How Hot Are Master’s Degrees In Data Analytics? Pretty Hot.

Everyone knows that the master’s degree in business analytics is hot. After all, it’s rare when a month passes by and yet another business school fails to launch a new degree program in the subject. Class profiles and placement reports show an incredibly robust market for the degree. Schools are reporting increased enrollments, often requiring new sections of classes, and 90% plus placement for graduates with data analytics degrees.

Just how popular it has become is evident in the latest report from the Graduate Management Admission Council on the interests and preferences of prospective students. Though the MBA remains the most popular degree in graduate management education, one in five candidates are exclusively considering a specialty master’s degree in business.

While finance remains the most considered business master’s program with 24% of candidates thinking about applying to a finance program, data analytics has shown the biggest jump in consideration over the past five years since being added to the survey in 2013.

GMAC 2019 Prospective Students Survey

Interest in the degree has now risen to 19% of the candidates surveyed by GMAC, up from just 7% in 2013. That’s an increase of 12 percentage points in five years, compared to a four percent-point increase in the master’s of finance, which was at 20% in 2013. It is not inconceivable that a master’s in data analytics could soon become the most popular specialty master’s degree at business schools after the MBA–at least when it comes to the consideration phase.

That prospect raises one inevitable question: Is a degree in data analytics becoming a replacement for the MBA? For some candidates, it appears that it, in fact, is. According to GMAC, 44% of would-be students who are considering a master of data analytics are also thinking of betting a one-year MBA while 41% are considering a two-year MBA program. Not surprisingly, perhaps, a chunk of them are also looking at specialty master’s degrees in finance (39%) and info technology (32%).

Indeed, Poets&Quants is hosting a May 7th webinar at 2 p.m. EST with Duke University’s Fuqua School of Business that will cover the topic: Is A Specialized Master Degree Right For Me? Join the live discussion as we assess alternatives to the MBA and help you decide if a specialized master degree is right for you.

GMAC 2019 Prospective Students Survey

The GMAC study also measures preferences, besides considerations. Candidates preferring a finance degree outnumber those who prefer a degree in data analytics by a two-to-one margin, 10% vs. 5% (see chart on right). About 4% prefer a master’s in accounting, while 3% each said they are zeroing in on a master’s in management or international management. GMAC’s reports are based on responses from 9,617 individuals who register on the organization’s website. They were surveyed between January and December 2018, although the research also includes responses from more than 126,000 individuals surveyed between the years 2009 and 2017.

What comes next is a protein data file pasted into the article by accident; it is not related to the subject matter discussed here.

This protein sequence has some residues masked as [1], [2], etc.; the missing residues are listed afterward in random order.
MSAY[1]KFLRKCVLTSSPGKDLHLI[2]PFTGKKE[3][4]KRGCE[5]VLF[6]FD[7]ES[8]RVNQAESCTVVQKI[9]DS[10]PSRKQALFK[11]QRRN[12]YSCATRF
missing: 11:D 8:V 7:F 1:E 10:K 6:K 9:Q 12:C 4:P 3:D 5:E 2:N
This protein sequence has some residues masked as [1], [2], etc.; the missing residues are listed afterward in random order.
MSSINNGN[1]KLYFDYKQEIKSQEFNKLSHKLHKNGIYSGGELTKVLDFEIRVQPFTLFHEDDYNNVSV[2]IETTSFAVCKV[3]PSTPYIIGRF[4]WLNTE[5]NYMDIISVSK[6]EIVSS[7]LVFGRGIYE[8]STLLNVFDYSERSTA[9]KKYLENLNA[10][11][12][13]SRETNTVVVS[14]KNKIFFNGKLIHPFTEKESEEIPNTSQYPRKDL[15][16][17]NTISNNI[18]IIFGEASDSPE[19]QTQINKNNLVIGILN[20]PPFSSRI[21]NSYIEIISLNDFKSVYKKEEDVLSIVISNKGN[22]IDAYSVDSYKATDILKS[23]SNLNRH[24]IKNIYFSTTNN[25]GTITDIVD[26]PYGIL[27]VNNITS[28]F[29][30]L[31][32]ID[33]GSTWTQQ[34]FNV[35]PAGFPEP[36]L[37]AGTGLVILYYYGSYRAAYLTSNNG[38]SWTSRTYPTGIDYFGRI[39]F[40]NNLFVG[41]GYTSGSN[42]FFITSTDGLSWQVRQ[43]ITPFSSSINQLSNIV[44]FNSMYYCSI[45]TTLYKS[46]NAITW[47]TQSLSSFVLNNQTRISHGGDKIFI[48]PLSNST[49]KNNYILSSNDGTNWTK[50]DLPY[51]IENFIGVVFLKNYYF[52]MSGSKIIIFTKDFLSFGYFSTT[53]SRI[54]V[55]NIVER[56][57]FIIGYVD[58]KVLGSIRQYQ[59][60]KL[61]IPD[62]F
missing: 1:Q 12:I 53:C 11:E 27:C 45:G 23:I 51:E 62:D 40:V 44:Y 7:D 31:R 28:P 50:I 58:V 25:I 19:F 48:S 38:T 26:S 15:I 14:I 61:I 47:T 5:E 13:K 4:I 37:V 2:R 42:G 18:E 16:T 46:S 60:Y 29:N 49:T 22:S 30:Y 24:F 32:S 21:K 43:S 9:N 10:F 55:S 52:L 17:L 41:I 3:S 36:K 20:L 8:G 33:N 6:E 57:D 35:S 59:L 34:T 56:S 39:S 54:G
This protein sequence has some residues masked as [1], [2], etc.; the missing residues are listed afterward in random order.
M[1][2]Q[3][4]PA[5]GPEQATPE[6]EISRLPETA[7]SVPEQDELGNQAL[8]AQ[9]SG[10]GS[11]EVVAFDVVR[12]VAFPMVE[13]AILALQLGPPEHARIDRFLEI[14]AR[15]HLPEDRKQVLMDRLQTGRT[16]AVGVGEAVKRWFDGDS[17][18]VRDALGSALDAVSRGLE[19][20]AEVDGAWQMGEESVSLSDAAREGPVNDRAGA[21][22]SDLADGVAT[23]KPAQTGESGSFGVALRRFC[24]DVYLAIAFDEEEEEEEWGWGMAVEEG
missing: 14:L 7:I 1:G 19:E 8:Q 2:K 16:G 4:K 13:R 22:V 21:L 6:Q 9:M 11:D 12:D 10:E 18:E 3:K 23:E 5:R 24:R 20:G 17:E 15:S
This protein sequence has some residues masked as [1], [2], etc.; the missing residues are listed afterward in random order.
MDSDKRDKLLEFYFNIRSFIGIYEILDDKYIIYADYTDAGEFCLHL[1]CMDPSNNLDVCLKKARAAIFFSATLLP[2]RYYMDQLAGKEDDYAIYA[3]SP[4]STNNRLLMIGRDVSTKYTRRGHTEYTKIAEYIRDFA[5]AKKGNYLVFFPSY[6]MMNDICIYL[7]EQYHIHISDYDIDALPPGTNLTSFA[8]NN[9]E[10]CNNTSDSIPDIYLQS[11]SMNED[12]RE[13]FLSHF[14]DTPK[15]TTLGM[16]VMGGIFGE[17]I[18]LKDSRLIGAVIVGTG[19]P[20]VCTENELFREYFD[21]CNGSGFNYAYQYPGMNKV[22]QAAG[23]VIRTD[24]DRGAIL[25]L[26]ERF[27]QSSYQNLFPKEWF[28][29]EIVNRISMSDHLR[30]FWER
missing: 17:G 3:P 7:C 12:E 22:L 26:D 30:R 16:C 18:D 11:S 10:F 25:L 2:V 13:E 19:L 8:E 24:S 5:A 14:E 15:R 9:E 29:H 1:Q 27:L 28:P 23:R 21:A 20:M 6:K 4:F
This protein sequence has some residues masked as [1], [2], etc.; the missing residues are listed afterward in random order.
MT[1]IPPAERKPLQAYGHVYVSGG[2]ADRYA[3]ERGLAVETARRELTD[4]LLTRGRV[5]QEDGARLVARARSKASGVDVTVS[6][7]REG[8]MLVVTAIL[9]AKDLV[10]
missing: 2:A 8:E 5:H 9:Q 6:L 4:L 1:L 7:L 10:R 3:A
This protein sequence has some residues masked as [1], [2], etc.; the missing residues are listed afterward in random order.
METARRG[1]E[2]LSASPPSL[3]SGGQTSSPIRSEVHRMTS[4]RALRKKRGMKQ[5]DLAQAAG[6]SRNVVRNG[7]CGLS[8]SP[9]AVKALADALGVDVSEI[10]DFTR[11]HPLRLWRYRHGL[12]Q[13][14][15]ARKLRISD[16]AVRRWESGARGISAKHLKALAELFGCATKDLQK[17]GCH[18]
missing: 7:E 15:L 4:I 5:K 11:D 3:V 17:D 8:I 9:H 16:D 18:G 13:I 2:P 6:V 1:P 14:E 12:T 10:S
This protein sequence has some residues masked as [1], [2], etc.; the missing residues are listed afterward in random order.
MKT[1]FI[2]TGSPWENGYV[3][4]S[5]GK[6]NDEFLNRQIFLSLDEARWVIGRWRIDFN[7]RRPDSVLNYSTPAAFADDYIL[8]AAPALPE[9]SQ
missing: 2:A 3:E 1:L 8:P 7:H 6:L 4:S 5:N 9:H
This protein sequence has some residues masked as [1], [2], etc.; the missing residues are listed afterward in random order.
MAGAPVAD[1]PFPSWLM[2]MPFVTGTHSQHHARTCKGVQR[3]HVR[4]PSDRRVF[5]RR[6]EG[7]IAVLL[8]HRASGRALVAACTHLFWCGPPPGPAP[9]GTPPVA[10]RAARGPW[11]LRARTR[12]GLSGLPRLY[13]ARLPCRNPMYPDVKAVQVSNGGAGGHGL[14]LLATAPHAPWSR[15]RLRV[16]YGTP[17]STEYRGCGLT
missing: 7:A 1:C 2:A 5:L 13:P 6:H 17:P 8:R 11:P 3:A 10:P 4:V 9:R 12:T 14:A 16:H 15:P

Here’s what the specialty master’s degree market looks like in 12 more charts:

Trends In Program Consideration: Data Analytics Takes Off

GMAC 2019 Prospective Students Survey

The fastest growing master’s degree at business schools these days is clearly the master’s in data analytics. Interest among prospective students considering a graduate business degree hit a record 19% last year, after five consecutive years of rising consideration. Last year, the master’s in management degree also caught the eye of more candidates, rising three percentage points to 14% from 11% in 2017, but still below its peak 17% level of interest in 2014.

Trends In Consideration: Finance Still No. 1

GMAC 2019 Prospective Students Survey

Meantime, the master’s in finance has never been more popular in the ten years of tracking data published by GMAC. Last year, nearly one in four prospective students expressed interest in getting a graduate degree in finance, up two percentage points from 22% in 2017. Consideration of the master in international management also rose by two percentage points last year to 14% from 12%, a level of interest last seen in 2014.


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